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Creating the Ideal Microclimate

This work was graciously provided by Aleksandar Stevanovic as a summarized version of his book: Permaculture & Ideal Microclimate, available for purchase on Amazon.com.

What is a microclimate?

A microclimate is the climate of an area that is different from the surrounding climate. Microclimates can occur on a meadow, field, hillside, plain, lake, the edge of a forest, a city district, a small settlement, and so on. 

Factors that Influence Microclimates

A microclimate is a subset of a macroclimate that develops as a result of a microrelief (slight changes in elevation such as a basin, river valley, hill, sunny and shaded sides, etc.), physical characteristics of a substrate (type of plant cover, bare ground or covered with water, snow, etc.), and human activity.


austrian alps view on the cows in valley ochsental

Elevations reduce the range of daily temperature fluctuations, whereas recesses increase it.

There are also differences in air temperature on a slope as a result of either sides’ exposure to the sun. The sides that face the sun are always warmer than those that face the shade. Valleys that are stretched out along parallels (north to south) are better illuminated than valleys that are stretched out along meridians (east to west).


lush tropical vegetation of the hawaii tropical botanical garden of big island of hawaii

Vegetation also has a significant impact on a microclimate. It reduces brightness, lowers daily and annual temperature amplitudes, increases relative humidity and precipitation, retains snow, and reduces wind velocity.

Bodies of Water

panoramic view of beautiful forest lake in russia.

In their coastal belt, lakes also make an impact on the climate. It feels cool when we approach them in the summer and less cold when we approach them in the winter. The larger the lake, the greater the impact.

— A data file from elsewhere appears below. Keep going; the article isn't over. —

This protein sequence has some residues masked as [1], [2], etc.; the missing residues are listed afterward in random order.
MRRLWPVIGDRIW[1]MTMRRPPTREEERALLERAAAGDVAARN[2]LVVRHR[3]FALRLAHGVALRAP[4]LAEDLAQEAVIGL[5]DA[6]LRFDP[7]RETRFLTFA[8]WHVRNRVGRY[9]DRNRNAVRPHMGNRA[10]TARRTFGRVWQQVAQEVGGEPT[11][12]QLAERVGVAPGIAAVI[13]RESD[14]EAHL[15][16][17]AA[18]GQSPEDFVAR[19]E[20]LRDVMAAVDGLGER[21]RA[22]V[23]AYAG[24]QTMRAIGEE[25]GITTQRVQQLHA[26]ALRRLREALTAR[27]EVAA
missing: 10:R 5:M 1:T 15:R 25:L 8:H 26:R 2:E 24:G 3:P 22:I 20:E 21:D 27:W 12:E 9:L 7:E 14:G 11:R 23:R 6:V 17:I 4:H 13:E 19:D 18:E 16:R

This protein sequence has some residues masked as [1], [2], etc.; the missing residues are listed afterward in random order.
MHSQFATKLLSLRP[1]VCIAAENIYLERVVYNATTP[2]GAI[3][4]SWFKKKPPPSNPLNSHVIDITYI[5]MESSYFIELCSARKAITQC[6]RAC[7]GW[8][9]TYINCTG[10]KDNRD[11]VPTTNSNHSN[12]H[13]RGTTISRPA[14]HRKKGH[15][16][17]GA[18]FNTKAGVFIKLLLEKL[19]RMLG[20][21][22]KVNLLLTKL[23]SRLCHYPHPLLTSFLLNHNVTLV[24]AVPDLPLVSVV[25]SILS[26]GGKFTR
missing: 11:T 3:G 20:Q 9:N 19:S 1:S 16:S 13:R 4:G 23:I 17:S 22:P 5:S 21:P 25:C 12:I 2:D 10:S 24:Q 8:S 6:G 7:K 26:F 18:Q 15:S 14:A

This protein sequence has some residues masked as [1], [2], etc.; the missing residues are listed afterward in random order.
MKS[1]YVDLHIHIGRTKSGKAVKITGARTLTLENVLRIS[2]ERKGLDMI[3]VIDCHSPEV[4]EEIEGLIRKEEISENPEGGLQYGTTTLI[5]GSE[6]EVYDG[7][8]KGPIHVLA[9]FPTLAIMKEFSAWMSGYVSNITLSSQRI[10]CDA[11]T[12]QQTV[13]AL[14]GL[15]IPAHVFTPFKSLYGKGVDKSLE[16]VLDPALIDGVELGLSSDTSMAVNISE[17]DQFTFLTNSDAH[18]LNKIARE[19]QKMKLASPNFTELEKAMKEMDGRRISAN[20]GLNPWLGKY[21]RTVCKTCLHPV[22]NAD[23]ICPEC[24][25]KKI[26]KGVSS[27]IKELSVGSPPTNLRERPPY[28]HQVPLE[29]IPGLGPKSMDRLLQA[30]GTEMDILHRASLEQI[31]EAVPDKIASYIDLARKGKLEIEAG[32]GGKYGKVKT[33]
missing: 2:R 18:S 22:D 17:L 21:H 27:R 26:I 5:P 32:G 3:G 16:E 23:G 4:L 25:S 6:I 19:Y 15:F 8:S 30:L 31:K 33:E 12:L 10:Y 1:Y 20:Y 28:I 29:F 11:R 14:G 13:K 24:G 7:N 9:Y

top view of a street canyon filled with trees in hamburg, german

Human activity has an impact on the climate as well. He has an impact on the environment by constructing objects out of concrete, bricks, and asphalt.

What is an ideal microclimate?

The ideal microclimate should be warmer than the surrounding environment in order to extend the growing season and range of perennial plant species you can grow at your location. But a warm microclimate is ideal only in a cold or temperate zone. For areas in the tropics that already exist within a warm climate, searching for a warmer microclimate is not necessary.

Creating an ideal microclimate not only improves plant cultivation, yield, and quality (by extending the growing season) but also reduces energy consumption to provide more comfortable conditions within your home or other buildings in that location.

Location selection

If we do not have a favorable microclimate at our property and want to take advantage of the benefits it provides, there are a few methods we can use to improve it.

However, if we want to take advantage of the benefits of an IDEAL MICROCLIMATE, choosing the right location is critical – in other words, a location with certain features that can not be easily replicated through human effort such as a lake or slope should be chosen as the foundation that further human activities will only help to advance.

Effect of Slopes on microclimate

Slope position 

As mentioned in the introduction, a slope’s position can have a significant impact on the microclimate. North-facing hillsides are much colder and wetter than south-facing hillsides (in the northern hemisphere), and these delay spring phenology. This is because south-facing hillsides receive more direct sunlight throughout the day, whereas north-facing hillsides are mostly in the shade or receive only a small amount of sunlight, depending on the gradient and season.

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25-degree slope

Wind exposure is another factor that contributes to a significant difference in the microclimate of south-facing and north-facing slopes. In terms of slope, a 20 to 30-degree angle is probably the best.

It is amazing that steep south-facing slopes (and north-facing slopes in the southern hemisphere) can absorb solar energy at the same pace in both sunny winter days and in summer, or at an even faster pace during sunny winter days.